Raising the alarm bell, an education survey has revealed a decline in children's ability to do simple mathematics in rural India, with only 35.9 per cent in class V able to solve easy division problems last year as against 38 per cent in 2009.
The annual State of Education Report 2010, facilitated by Pratham, a non-governmental organisation, has also said as against 69.3 per cent in 2009, only 65.8 per cent of class I students could recognise numbers from 1 to 9 in 2010, a decline of about four per cent.
The report further revealed that only 36.5 per cent of the children in class III could solve two digit subtraction problems in the survey carried out last year as against 39 per cent a year before.
The report, released by Vice President Hamid Ansari Friday, was based on a survey which covered seven lakh children in 14,000 villages in 522 districts.
It singled out Punjab for bucking the trend though, saying performance of children in maths there has improved over the last few years.
As against 43.5 per cent of students of class V in 2008, more than 69 per cent could do divisions in 2010, it said and talked about other positive trends at the elementary level there.
Class VIII students of Kerala and Bihar also showed good results in problem solving abilities, it said.
The report said though there was not much change between 2009 and 2010 in proportion of children enrolled in Government schools and taking private tuitions, "there is a clear decrease in the incidence of tuition among children enrolled in private schools till class VIII".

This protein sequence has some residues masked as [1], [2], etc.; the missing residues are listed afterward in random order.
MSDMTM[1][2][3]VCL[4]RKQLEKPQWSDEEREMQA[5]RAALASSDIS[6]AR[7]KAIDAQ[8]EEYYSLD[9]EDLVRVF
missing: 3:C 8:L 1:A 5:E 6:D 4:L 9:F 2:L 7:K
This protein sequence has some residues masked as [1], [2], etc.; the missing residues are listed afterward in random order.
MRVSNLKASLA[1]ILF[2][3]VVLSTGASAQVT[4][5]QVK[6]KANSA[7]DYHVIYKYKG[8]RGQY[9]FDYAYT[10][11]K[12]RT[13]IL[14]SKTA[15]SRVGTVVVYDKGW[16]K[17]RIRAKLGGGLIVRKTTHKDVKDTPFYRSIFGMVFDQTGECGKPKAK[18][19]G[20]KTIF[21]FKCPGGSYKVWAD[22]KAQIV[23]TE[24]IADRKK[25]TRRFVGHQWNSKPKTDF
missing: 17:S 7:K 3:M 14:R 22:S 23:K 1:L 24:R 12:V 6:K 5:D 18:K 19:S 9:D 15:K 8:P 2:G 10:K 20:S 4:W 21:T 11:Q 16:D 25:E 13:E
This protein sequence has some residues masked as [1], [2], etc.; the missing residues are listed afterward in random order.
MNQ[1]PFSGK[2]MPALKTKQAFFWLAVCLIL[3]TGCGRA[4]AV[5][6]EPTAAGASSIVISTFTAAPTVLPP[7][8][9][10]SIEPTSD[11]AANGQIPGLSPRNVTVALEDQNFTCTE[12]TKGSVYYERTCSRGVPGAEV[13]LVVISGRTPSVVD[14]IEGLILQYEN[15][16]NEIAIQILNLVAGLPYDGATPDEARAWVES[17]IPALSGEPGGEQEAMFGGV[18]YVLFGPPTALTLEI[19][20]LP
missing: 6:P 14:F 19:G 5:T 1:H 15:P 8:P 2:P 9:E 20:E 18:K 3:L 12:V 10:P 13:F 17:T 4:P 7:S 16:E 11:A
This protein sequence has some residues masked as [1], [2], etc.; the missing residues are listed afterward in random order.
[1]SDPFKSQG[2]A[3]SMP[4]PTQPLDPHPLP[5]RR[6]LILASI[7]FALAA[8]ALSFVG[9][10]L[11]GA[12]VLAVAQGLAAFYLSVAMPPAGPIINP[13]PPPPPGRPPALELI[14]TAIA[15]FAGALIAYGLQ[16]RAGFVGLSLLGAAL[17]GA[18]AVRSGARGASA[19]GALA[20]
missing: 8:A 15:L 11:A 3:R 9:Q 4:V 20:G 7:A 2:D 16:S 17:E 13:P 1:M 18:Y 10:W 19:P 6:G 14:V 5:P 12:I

The report found that 96.5 per cent of children in 6 to 14 age group in rural India are enrolled in schools, of whom 71.1 per cent are enrolled in Government schools and 24.3 in private schools.
Making a special reference to Bihar, the report said it has made good progress in the enrolment figure where the percentage of out of school girls and boys in all age groups has been declining steadily since 2005.
"In 2006, 12.3 per cent of boys and 17.6 per cent of girls were out of schools in 11-14 age group. By 2010, these number had declined to 4.4 per cent for boys and 4.6 per cent for girls," it said.
For rural India as a whole, attendance showed no change between 2007-10, which remained at 73 per cent in this period.
Talking about compliance with Right to Education Act which came into effect in April last year, the report said that 60 per cent of the 13,000 schools visited had satisfied infrastructure norms specified by RTE.
"More than half of these schools, however, will need more teachers," it said.